Miles has been given an old phone "to use" (which doesn't make clear whether that means for the duration of their stay or, like, forever) and he films the chickens and edits emojis onto them. He would like to post it to the internet for his friends to see, but they weren't allowed internet at the mysterious and still-unexplained Billionaire Wine Farm, for reasons I cannot begin to comprehend. Why not? Why were they there? Who was the billionaire?

Miles ponders with some sadness that his friend Ella might be "stuck in there with the rest of them until she dies. Jonas too." and now I'm flipping madly back because Jonas was his friend in GOVERNMENT quarantine, not BILLIONAIRE quarantine, which came after. I guess we're meant to take from this that whatever event moved Miles from a military base to a Secret Wine Farm (??), Jonas came along. I wonder if books are easier to write when you don't worry about informing the reader about things.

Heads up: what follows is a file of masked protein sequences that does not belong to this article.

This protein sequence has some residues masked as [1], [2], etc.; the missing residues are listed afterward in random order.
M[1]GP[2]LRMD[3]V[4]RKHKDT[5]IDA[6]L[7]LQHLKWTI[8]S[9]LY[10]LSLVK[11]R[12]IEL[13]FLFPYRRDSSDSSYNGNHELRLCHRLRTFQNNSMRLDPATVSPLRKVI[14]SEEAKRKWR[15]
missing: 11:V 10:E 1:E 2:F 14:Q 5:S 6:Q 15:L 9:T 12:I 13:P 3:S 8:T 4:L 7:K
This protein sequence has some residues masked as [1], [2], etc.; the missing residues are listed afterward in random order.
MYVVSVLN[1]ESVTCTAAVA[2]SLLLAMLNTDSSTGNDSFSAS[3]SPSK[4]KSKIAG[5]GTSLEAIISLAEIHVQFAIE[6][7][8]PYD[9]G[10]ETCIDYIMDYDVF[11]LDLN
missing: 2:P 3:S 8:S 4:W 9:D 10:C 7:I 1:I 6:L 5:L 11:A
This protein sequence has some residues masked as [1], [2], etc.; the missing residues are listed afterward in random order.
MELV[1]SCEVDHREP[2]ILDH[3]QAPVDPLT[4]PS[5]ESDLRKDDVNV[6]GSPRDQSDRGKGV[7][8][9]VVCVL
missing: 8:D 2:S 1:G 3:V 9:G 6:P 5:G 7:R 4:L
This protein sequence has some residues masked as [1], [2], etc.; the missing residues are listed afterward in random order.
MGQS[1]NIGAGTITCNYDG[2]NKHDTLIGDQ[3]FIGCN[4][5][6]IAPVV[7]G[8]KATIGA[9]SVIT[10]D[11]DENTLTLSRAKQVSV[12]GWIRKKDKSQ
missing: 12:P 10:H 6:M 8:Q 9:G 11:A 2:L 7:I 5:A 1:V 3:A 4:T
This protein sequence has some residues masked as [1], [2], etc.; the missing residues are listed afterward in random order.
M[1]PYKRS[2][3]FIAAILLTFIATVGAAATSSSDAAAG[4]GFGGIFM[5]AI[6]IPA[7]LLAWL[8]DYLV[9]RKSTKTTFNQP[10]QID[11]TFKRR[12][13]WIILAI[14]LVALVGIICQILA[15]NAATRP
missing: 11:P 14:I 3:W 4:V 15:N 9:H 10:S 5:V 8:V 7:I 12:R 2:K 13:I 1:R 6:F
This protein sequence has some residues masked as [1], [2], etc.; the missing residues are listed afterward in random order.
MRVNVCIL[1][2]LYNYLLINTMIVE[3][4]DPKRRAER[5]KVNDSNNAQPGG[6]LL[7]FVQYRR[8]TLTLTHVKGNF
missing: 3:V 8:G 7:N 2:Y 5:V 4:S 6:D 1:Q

We don't need vital plot information, but we do get dated Spongebob references. “Hey, Mila, I got more chores for you!” Angel calls from the inside of the house. “Coming,” he yells, thinking MoAr ChOrEs like on a meme, dead-eye chicken face. Once again, I marvel at how lazy the world-building is because did the planet-altering pandemic really leave us with no new memes? 4 billion people dead and we're still stuck with Spongebob? How bleak.

Furthermore, does Miles not have any friends back home in South Africa? We only hear about his friends in government and/or billionaire quarantine (okay, this is getting tedious to type; from now on it's GovQuar or BillionQuar). Yeah, I mean, all the boys he ever knew back home are probably dead and you'd think that would affect his enthusiasm to go back home, but he must have known some girls, right? Or was Cole homeschooling him to keep him with her 24/7?

The Socialists still talk like stereotypes, so while Miles tears up cutting onions Angel wistfully reminisces about all the times she's been tear-gassed and kettled and stun-grenaded and hit by cops with a riot shield "back at Occupy". (Not BLM???) Angel confides in this child the secret that she has hacker friends in Russia and India who are "trying to make the world better" in unspecified ways because details would mean more world-building. She tells Miles not to tell anyone. I groan.